Besides the NVAO website, the Central Register of Higher Education Study Programmes (Centraal Register Opleidingen Hoger Onderwijs, CROHO) can also be consulted if you wish to check if a programme is accredited. The CROHO register lists all the accredited programmes offered by both government-funded and approved higher education institutions. More information can be found on the website of the Dienst Uitvoering Onderwijs (DUO).

Additionally, the Netherlands has an instrument that has the objective of guaranteeing the quality of the internationalisation of Dutch higher education: the Code of Conduct (Gedragscode Internationale Studenten). This code of conduct came into force in Dutch higher education with effect from 1 May 2006. An institution that signs the code of conduct undertakes to keep the rules stated in the code for ‘good practice’ in relation to the recruitment and admission of foreign students and the provision of information and education to foreign students. A national committee monitors compliance with the requirements stated in the code of conduct. A list of the higher education institutions that have signed the Code of Conduct can be found on the website of DUO, which acts as administrator of the Code of Conduct register.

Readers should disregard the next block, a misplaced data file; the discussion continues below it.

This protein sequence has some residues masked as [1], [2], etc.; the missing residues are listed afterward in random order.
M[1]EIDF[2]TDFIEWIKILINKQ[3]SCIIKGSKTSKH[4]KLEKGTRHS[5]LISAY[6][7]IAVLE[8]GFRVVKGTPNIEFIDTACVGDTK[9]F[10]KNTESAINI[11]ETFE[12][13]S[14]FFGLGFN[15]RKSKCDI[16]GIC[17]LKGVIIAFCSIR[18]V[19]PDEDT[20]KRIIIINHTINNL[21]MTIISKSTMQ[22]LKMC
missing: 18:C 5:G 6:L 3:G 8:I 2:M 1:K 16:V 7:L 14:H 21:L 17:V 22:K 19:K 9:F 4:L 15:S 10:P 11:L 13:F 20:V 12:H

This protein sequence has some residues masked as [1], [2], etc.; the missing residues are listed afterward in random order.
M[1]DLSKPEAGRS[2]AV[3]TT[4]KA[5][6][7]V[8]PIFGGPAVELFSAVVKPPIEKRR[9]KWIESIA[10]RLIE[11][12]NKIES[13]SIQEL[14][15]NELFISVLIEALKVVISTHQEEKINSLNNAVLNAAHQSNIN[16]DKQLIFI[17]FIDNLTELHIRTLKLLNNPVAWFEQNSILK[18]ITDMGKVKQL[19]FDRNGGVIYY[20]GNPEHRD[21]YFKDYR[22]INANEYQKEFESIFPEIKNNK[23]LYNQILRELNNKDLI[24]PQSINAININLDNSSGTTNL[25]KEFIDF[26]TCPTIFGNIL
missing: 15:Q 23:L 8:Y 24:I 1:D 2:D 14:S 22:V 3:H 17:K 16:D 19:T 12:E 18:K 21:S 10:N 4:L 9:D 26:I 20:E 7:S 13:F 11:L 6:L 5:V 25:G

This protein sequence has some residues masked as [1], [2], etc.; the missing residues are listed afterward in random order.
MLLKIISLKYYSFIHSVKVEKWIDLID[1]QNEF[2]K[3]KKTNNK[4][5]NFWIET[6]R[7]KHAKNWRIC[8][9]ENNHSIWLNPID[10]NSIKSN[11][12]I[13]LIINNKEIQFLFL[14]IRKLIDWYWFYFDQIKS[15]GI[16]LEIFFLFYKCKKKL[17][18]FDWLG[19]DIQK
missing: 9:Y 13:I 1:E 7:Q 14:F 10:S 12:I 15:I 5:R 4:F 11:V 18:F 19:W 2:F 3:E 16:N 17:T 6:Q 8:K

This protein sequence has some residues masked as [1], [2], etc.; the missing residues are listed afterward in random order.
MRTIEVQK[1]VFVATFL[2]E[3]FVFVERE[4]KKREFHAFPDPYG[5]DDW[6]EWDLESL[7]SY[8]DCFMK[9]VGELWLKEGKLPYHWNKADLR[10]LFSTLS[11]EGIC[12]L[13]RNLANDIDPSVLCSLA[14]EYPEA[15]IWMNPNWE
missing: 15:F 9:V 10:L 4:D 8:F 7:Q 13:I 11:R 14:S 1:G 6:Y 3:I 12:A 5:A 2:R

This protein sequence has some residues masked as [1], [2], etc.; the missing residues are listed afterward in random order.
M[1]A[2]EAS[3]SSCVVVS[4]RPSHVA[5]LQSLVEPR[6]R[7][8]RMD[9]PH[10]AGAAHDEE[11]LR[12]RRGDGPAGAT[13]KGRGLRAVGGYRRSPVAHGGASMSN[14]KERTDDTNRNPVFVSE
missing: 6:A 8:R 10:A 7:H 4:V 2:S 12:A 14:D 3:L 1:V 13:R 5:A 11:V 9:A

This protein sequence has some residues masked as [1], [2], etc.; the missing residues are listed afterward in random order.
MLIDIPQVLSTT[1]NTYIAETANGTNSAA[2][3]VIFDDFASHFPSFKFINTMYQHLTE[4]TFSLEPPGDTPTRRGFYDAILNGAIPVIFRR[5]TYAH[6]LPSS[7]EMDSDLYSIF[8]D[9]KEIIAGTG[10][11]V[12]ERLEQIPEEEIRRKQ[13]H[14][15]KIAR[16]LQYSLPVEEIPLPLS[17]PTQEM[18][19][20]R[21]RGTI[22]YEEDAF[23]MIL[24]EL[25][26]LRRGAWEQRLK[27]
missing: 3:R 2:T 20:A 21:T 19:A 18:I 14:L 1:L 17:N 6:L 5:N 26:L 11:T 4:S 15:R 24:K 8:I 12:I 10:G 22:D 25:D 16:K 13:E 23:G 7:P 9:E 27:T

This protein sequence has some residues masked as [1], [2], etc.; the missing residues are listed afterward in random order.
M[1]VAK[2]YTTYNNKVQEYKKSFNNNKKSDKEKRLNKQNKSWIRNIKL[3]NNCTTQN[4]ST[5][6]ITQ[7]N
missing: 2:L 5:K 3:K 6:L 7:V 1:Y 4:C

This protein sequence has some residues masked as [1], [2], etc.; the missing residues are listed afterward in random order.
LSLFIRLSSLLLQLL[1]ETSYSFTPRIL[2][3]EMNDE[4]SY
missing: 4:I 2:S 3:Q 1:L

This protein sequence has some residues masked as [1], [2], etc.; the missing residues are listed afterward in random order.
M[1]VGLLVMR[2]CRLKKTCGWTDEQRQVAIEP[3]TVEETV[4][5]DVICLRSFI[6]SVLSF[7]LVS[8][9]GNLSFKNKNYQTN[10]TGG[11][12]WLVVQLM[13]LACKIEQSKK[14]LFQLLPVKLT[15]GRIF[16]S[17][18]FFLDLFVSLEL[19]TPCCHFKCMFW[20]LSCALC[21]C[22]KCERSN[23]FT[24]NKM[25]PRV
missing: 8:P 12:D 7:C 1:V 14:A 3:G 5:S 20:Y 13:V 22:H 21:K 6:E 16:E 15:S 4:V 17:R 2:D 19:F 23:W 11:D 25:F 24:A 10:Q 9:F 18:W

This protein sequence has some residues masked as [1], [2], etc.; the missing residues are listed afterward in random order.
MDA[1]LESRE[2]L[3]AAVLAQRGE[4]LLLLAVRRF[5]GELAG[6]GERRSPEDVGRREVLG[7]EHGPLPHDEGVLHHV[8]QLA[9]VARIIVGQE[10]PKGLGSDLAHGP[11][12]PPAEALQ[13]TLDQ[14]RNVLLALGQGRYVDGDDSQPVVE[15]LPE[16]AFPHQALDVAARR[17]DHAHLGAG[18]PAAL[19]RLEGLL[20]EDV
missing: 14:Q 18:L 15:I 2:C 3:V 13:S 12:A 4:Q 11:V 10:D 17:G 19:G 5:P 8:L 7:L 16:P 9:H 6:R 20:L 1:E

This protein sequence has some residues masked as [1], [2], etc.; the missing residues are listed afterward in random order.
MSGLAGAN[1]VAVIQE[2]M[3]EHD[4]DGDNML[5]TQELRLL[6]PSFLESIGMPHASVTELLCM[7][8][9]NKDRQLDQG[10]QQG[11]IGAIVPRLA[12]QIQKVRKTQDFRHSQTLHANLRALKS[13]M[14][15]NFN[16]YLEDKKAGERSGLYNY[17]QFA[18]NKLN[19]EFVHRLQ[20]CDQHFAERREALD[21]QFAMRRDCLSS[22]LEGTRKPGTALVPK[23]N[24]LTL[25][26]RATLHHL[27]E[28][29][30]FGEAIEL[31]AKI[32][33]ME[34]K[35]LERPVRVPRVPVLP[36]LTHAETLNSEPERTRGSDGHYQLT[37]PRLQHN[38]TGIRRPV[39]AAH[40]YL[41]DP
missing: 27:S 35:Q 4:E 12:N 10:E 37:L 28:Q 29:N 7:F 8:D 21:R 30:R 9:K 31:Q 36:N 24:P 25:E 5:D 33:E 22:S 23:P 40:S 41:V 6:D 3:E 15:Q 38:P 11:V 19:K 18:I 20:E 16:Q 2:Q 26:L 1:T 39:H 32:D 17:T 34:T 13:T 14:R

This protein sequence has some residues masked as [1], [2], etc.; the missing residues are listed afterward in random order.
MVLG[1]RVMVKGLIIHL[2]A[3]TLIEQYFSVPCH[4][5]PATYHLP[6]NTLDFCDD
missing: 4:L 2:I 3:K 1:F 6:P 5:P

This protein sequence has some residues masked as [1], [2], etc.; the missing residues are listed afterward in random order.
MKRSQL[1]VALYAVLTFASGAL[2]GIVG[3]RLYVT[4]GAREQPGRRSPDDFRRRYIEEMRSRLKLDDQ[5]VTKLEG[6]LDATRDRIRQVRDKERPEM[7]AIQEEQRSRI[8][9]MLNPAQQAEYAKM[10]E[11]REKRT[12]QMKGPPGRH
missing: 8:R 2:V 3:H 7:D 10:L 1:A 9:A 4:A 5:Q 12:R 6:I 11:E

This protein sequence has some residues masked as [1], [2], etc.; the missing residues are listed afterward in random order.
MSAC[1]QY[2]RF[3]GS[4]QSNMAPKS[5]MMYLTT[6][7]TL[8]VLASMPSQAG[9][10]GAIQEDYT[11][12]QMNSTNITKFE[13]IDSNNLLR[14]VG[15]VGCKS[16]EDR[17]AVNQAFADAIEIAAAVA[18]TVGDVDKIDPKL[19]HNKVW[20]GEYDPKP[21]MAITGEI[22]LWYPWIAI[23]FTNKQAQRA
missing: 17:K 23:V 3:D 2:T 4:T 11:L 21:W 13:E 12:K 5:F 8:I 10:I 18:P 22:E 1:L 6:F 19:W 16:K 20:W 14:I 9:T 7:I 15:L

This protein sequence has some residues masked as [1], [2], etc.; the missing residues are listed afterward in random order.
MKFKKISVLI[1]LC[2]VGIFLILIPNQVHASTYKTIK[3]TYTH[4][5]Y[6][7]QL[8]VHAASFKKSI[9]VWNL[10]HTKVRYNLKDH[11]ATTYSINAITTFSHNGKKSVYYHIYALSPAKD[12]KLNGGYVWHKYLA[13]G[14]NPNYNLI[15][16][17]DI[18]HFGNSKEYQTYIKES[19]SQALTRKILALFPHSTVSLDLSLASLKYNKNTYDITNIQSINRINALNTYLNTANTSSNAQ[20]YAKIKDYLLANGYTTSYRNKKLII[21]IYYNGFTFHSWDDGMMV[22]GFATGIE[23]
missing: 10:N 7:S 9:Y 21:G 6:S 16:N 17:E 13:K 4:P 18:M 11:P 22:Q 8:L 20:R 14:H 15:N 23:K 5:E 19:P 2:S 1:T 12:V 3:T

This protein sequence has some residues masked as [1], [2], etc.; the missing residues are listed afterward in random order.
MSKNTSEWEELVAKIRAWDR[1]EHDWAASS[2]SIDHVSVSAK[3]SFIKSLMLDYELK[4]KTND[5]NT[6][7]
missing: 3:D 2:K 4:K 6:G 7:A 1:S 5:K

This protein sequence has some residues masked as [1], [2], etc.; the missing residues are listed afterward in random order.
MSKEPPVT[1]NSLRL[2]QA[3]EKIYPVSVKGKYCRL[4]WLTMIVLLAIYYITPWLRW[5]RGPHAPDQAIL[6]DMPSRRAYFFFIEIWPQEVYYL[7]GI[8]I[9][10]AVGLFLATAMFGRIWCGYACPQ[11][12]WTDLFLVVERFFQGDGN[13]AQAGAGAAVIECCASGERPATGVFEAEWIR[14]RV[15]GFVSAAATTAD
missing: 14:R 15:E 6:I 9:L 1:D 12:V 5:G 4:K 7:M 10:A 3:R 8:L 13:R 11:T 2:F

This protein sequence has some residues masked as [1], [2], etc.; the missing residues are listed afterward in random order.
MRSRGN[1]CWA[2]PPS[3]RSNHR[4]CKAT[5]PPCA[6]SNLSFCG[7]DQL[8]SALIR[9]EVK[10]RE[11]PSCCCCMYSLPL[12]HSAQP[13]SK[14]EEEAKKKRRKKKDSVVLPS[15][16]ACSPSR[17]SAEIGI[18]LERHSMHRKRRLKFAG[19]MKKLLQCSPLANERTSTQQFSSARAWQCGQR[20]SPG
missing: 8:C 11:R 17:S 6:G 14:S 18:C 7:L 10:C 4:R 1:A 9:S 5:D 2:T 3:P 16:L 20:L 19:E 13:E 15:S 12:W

Regulatory framework

The Ministry of Education, Culture and Science (ministerie van OCW) has the political responsibility for the educational system and is bound by national legislation: the Higher Education and Research Act (Wet op het hoger onderwijs en wetenschappelijk onderzoek, WHW) and the Student Grants Act 2000 (Wet studiefinanciering 2000, WSF 2000). The WSF was last amended in 2007, and an important result of this is that since 1 September 2007, students have been able to take their student grants abroad under certain conditions in order to obtain a higher education degree there.